Tod Haynes’ Carol

Carol
Rooney Mara and Cate Blanchett in ‘Carol’

Ever since falling in love with Velvet Goldmine’s glamorous debauchery as an angst ridden teenager, I’ve followed the career of director Todd Haynes with excited interest. As Cate Blanchett said recently “he has the passion, hunger and recklessness of a student filmmaker but the master strokes of an auteur”. An auteur who has frequently been compared with the 1950s melodrama maestro Douglas Sirk. Classic Sirk films like All That Heaven Allows (1955), Written on the Wind (1956) and Imitation of Life (1959), dealt with the usual domestic themes of repression, family and lust but were always limited to the constraints of the era and famously dismissed as “women’s pictures”. Haynes, clearly influenced by Sirk’s visual flair, with his use of deep reds and tortured mirrored reflections, is able to be far more explicit in 20th and 21st Century film making and is unashamedly so in his own 1950s set melodramas Far From Heaven (2002) and the HBO remake of Mildred Pierce, which was an under watched televisual treat. These were beautifully made romantic dramas with exceptional acting and emotionally complex sexuality, which paved the way towards what may just be the greatest film of the year.

Carol is based on Patricia Highsmith’s semi-autobiographical 1952 short story The Price of Salt and adapted into a superbly subtle and intelligent screenplay by Phyllis Nagy. Rooney Mara is Therese Belivet, a doe eyed shop girl and budding photographer who doesn’t know what she wants or what to shoot and can “barely choose what to order for lunch” until she meets Cate Blanchett’s titular Carol, a strikingly alluring, desperately bored and fiercely determined housewife, battling over child custody with Kyle Chandler’s Harge, the husband she is divorcing.

In Carol, Therese finds everything she didn’t know she was looking for through the lens in her camera and the frost covered windows of a cold Manhattan winter. Through two exceptional lead performances, the relationship between Carol and Therese is a careful, tender and honest portrayal of a love which shouldn’t but must be hidden.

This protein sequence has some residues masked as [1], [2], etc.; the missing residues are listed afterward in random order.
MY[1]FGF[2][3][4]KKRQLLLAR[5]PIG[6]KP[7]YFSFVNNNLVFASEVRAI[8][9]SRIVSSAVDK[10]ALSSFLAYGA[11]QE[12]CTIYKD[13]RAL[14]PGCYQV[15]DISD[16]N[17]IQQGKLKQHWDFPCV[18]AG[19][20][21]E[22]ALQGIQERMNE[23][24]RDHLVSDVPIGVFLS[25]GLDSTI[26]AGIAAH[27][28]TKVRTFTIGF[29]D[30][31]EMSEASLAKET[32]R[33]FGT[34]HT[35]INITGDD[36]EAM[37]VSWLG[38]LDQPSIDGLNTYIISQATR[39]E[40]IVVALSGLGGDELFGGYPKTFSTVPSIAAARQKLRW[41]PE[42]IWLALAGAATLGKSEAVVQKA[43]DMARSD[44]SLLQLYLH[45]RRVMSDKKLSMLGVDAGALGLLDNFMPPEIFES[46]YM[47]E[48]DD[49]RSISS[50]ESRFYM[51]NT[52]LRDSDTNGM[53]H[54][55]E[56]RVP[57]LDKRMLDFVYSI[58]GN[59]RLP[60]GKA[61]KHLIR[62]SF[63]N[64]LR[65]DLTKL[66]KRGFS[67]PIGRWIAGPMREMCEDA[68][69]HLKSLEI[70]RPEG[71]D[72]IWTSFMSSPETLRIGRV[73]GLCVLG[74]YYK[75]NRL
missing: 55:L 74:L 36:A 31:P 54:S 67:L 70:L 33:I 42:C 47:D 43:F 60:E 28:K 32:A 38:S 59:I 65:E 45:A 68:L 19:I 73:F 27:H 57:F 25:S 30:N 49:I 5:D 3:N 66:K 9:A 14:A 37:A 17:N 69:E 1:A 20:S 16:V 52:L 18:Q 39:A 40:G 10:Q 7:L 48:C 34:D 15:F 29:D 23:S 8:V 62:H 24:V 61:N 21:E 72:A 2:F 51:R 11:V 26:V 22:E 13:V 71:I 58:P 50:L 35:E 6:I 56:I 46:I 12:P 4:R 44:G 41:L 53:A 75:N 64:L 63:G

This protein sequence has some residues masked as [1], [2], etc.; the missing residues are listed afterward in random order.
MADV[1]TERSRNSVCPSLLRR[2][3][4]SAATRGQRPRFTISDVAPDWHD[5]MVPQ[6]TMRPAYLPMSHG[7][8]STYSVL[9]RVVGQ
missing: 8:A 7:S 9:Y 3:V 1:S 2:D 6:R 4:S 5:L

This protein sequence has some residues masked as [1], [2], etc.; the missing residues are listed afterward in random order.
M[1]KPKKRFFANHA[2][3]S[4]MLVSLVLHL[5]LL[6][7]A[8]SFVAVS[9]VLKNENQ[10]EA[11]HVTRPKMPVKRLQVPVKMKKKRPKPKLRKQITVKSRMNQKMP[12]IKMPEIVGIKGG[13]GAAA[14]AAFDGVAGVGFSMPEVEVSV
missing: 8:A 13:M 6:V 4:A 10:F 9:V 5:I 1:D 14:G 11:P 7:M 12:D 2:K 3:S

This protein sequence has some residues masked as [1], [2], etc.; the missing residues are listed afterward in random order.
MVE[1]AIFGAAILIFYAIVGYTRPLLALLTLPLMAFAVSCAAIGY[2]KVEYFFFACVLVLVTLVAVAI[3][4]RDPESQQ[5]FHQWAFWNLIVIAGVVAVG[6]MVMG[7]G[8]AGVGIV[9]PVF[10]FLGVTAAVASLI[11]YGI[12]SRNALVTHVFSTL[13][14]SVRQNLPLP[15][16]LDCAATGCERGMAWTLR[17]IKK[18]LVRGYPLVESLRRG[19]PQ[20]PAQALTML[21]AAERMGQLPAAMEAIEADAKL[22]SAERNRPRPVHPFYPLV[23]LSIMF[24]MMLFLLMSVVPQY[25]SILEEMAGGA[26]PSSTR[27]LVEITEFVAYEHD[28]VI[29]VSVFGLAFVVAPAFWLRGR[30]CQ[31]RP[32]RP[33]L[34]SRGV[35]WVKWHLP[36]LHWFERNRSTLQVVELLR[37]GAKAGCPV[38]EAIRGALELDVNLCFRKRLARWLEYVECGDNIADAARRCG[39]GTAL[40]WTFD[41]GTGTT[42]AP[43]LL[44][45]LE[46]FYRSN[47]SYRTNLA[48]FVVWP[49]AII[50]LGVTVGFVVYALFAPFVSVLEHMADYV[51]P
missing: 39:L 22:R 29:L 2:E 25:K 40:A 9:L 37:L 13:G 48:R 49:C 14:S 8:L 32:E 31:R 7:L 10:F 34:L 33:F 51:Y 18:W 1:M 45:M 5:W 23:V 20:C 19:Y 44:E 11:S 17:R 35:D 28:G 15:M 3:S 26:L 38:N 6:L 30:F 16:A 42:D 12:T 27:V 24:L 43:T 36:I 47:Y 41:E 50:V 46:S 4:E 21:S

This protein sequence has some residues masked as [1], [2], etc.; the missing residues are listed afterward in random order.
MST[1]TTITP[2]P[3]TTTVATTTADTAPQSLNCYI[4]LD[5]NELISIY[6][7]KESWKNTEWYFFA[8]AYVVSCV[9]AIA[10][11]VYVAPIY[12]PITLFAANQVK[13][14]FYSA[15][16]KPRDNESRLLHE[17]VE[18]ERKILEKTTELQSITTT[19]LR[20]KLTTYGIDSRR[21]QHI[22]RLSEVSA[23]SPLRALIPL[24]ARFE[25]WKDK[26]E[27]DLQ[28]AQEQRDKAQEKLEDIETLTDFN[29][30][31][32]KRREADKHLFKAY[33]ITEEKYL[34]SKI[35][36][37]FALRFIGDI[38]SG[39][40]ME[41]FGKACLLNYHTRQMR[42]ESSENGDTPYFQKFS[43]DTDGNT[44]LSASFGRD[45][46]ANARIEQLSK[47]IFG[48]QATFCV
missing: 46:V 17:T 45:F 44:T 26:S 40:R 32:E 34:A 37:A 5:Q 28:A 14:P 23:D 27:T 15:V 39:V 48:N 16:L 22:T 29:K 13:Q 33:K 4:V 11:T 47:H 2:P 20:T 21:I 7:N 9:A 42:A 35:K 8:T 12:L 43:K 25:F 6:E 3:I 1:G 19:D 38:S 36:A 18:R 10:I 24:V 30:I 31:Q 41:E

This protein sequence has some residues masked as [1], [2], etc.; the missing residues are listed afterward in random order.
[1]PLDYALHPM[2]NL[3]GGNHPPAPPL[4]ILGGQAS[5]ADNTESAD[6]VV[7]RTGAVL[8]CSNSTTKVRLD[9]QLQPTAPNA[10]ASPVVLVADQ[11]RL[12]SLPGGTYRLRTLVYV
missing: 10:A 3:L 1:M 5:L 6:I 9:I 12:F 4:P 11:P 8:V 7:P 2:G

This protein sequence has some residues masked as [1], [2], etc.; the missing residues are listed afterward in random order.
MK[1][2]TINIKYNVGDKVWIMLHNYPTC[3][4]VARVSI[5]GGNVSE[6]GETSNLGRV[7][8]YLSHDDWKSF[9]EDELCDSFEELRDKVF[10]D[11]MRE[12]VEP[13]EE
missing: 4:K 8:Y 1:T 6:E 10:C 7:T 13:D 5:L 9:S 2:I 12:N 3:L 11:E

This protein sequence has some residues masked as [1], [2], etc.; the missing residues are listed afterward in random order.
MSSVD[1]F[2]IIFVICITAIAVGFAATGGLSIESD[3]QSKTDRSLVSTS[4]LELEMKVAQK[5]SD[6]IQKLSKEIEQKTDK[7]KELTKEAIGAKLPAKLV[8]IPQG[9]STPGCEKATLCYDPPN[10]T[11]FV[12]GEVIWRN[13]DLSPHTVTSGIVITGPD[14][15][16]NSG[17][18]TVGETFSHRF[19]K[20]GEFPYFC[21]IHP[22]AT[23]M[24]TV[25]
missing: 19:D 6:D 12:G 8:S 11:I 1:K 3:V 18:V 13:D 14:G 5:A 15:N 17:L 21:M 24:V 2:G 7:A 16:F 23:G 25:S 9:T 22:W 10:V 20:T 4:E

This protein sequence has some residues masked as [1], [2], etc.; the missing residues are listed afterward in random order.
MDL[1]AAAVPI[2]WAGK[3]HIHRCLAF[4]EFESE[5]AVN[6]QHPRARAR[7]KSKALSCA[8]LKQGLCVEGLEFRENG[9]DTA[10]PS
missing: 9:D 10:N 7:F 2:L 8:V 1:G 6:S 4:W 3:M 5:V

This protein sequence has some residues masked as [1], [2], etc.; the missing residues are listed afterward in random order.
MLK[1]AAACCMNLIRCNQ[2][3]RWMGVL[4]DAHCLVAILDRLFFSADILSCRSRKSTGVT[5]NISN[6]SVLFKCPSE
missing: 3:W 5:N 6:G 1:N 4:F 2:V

Carol
Rooney Mara

This is a film about love for lovers of film. Steeped in nods but not winks to the golden era: from the heartbreaking Brief Encounter opening to the snippet of Wilder’s two fingers to Hollywood in Sunset Boulevard, not to mention the distinctive qualities of Hepburns Audrey and Katherine conjured by Mara and Blanchett. Shot on Super 16mm film, in keeping with the period, it is sumptuous to behold, every detail is so artfully placed and so carefully crafted I wanted to drink it all in like a dry martini, with an olive. With emotions running as high as the leads’ cheekbones, the score by Carter Burwell pulls your heart and stomach dramatically along with you as the characters walk with perfect pace and pitch slowly towards the coda of the final scene.

Carol
Cate Blanchett

Carol is the Todd Haynes masterpiece he was born to make. A quietly faultless and thoughtful romantic drama which I have loudly and emphatically fallen in love with.

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